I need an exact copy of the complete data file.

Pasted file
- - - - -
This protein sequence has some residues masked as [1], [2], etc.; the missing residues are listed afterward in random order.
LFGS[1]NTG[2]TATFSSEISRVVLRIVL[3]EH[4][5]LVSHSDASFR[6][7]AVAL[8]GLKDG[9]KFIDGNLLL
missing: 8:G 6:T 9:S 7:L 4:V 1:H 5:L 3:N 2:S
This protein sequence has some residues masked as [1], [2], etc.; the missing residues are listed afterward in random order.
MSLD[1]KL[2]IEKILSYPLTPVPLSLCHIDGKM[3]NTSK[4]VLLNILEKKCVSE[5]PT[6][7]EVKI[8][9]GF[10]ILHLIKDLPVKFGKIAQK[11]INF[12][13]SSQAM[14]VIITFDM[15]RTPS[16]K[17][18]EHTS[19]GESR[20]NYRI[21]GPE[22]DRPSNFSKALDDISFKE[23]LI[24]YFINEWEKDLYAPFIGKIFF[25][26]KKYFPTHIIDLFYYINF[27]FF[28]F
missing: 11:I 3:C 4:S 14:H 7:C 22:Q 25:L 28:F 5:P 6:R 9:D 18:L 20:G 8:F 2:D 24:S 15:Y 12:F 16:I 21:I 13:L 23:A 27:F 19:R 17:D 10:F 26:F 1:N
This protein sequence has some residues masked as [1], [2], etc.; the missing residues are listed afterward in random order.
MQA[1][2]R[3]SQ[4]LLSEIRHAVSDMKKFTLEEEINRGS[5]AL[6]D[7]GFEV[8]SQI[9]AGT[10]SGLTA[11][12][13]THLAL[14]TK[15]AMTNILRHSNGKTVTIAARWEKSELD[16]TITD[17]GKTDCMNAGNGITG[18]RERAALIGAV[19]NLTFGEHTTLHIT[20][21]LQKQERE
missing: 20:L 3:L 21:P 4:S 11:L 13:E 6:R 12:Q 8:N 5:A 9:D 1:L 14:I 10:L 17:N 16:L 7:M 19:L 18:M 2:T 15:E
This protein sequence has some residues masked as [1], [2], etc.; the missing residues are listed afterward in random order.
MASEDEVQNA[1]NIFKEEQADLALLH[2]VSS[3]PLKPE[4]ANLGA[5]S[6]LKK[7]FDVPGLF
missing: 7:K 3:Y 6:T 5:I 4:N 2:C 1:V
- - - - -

This protein sequence has some residues masked as [1], [2], etc.; the missing residues are listed afterward in random order.
LFGS[1]NTG[2]TATFSSEISRVVLRIVL[3]EH[4][5]LVSHSDASFR[6][7]AVAL[8]GLKDG[9]KFIDGNLLL
missing: 8:G 6:T 9:S 7:L 4:V 1:H 5:L 3:N 2:S
This protein sequence has some residues masked as [1], [2], etc.; the missing residues are listed afterward in random order.
MSLD[1]KL[2]IEKILSYPLTPVPLSLCHIDGKM[3]NTSK[4]VLLNILEKKCVSE[5]PT[6][7]EVKI[8][9]GF[10]ILHLIKDLPVKFGKIAQK[11]INF[12][13]SSQAM[14]VIITFDM[15]RTPS[16]K[17][18]EHTS[19]GESR[20]NYRI[21]GPE[22]DRPSNFSKALDDISFKE[23]LI[24]YFINEWEKDLYAPFIGKIFF[25][26]KKYFPTHIIDLFYYINF[27]FF[28]F
missing: 11:I 3:C 4:S 14:H 7:C 22:Q 25:L 28:F 5:P 6:R 9:D 18:L 20:G 8:F 2:D 24:S 15:Y 12:F 16:I 21:I 13:L 23:A 27:F 19:R 17:D 10:F 26:F 1:N
This protein sequence has some residues masked as [1], [2], etc.; the missing residues are listed afterward in random order.
MQA[1][2]R[3]SQ[4]LLSEIRHAVSDMKKFTLEEEINRGS[5]AL[6]D[7]GFEV[8]SQI[9]AGT[10]SGLTA[11][12][13]THLAL[14]TK[15]AMTNILRHSNGKTVTIAARWEKSELD[16]TITD[17]GKTDCMNAGNGITG[18]RERAALIGAV[19]NLTFGEHTTLHIT[20][21]LQKQERE
missing: 20:L 3:L 21:P 4:S 11:L 13:E 6:R 12:Q 8:N 5:A 9:D 1:L 14:I 10:L 17:N 16:L 7:M 19:L 18:M 2:T 15:E
This protein sequence has some residues masked as [1], [2], etc.; the missing residues are listed afterward in random order.
MASEDEVQNA[1]NIFKEEQADLALLH[2]VSS[3]PLKPE[4]ANLGA[5]S[6]LKK[7]FDVPGLF
missing: 7:K 3:Y 6:T 5:I 4:N 2:C 1:V